Some photographs from Internet about events in Wangfujing:

Chaoyang Park (and its amusement park) is the main venue for festivals which use any kind of street spectacle; it has some squares just for performing arts and concerts. Foreign groups usually perform their street theatre here, and Chinese spectators react not much differently from a spectator from the Western world. I have never seen or heard about any Chinese groups performing here.

Video of Sychroswing by the Australian group Strangefruit:

Beggars in Shanghai

It is also possible to see some street spectacles from every day life: beggars playing music are the usual one.

In Beijing, begging is not permitted, but Shanghai is a slightly more liberal city and doesn’t care much about it, so I could find some examples of this street spectacle.

Fairs: Liulichang and its Chinese New Year fair

On some special occasions as important holidays the government organize fairs; millions of people enjoy eating traditional food, buying regional art-crafts and seeing spectacles; these spectacles are always tinted with Chinese tradition and none of them are “contemporary”: traditional chinese dance, traditional Chinese music and singing, Chinese opera and traditional Chinese acrobatics.

Liulichang street in Hepingmen, a very traditional street area in downtown Beijing, hosts every year one Spring festival (or Chinese New Year festival) fair. This 2008 I found, among millions walking all around, two interesting street spectacles: the dance of the lion and acrobatics with stilts.

Nuo Theatre and traditional open air theatre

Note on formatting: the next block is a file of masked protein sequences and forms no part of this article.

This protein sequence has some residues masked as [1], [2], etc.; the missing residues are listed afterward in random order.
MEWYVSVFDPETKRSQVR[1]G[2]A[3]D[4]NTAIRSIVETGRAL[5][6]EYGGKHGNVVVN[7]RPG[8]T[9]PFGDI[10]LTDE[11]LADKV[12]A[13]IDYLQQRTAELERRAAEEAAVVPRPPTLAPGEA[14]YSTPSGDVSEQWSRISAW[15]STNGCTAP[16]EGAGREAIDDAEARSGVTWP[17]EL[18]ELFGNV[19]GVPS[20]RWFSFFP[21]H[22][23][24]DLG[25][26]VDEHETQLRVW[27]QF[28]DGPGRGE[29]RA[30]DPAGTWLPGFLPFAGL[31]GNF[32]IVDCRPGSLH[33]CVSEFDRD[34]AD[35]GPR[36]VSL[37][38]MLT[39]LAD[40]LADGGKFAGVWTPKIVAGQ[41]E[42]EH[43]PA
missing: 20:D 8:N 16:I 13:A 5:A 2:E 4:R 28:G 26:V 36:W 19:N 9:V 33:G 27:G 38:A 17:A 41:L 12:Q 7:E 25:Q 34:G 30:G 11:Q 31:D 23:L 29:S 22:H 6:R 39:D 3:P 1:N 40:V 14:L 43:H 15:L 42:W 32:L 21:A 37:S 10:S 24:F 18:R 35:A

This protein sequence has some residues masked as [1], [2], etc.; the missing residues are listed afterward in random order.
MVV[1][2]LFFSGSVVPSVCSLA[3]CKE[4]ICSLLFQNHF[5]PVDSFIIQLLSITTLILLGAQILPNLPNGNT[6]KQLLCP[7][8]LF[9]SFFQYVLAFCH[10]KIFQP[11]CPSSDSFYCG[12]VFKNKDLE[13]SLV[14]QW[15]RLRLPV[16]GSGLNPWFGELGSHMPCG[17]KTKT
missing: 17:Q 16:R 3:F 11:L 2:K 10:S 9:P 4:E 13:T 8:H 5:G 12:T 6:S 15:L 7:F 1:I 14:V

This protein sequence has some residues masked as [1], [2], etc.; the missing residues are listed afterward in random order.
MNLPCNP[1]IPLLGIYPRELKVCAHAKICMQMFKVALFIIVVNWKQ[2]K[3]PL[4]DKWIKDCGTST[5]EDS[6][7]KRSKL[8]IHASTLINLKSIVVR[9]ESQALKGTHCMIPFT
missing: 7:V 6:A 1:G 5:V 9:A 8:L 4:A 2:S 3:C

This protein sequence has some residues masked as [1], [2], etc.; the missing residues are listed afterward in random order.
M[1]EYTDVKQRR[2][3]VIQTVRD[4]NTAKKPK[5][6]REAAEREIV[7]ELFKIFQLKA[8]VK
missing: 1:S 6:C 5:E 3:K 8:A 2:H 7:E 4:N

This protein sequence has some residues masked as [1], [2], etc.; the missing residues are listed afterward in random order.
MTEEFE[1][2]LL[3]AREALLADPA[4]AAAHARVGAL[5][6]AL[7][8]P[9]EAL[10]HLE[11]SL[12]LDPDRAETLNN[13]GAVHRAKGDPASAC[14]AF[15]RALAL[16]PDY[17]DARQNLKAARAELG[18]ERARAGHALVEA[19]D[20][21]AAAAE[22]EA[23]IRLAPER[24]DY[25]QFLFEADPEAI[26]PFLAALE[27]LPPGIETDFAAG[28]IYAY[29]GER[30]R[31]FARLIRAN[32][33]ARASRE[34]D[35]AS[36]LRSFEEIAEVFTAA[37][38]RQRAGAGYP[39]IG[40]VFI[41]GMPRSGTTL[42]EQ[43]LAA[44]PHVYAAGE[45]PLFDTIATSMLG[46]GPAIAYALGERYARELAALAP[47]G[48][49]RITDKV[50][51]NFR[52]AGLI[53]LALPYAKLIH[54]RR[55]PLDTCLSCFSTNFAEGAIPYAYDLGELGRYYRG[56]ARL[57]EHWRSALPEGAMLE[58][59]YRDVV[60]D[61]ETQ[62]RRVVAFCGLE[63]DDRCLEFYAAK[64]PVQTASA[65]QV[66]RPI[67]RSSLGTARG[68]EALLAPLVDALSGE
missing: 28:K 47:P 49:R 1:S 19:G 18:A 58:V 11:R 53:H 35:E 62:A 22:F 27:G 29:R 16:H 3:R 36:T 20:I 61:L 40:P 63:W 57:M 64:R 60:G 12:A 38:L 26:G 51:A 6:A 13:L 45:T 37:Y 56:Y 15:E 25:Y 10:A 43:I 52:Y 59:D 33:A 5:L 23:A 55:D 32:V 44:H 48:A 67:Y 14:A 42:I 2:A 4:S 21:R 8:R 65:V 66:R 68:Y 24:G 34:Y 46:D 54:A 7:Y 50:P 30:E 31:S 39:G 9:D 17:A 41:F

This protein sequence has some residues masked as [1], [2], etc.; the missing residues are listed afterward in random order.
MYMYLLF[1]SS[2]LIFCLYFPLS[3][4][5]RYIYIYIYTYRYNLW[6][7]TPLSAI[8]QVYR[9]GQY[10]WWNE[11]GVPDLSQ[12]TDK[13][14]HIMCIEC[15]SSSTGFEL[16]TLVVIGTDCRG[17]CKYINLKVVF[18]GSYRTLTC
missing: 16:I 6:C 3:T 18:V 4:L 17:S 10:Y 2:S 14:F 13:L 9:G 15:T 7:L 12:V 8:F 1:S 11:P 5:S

Traditional theatre and dances are part of the touristic program of the Chinese government. Every part of China, every village, has one special program to attract tourists displaying their “cultural treasures”, many of them just recovered from their ashes after the cultural revolution in the 60s and 70s of the 20th Century, and many of these dances have also lost their religious origin.

Video of traditional Chinese regional dance:

Among these “cultural treasures’ we can find the Nuo theatre from Fujian province in the South of China, which is one of the last remains with religious-origin theatre. (2)

Video of Nuo theatre:

Now, two videos of Puppet theatre and Shanghai Opera both performed on Shanghai streets in 1927. These videos are invaluable documents about the way of perform Chinese theatre and how people used to see them.

(1) We have to see the reaction of the Chinese government to the riots in Tibet to understand that. Amnesty International has reported in March 2008 how the Olympics Games in China have also strengthened some forms of censorship in the country.
(2) Jo Riley in “Chinese Theatre and The Actor in Performance” (Cambridge Studies in Modern Theatre. Cambridge University Press) explores ritual sources of Nuo Theatre and its similitude with Beijing Opera.


Any comment, please, if you want a reply write your e-mail. China has already blocked Blogger so I can't acces to my posts and read your comments (I can read them thanks I receive a mail with them)

1 comment:

  1. Hi,
    your blog is great!
    I just saw the video "Chinese Opera performance in Shanghai" (1927-documentary film) on vimeo and youtube and would love to know the title and director of the German documentary from which you extracted it. I am co-editing a volume on Chinese Opera Film and would like to add a reference to this documentary.
    Thanks very much for your help!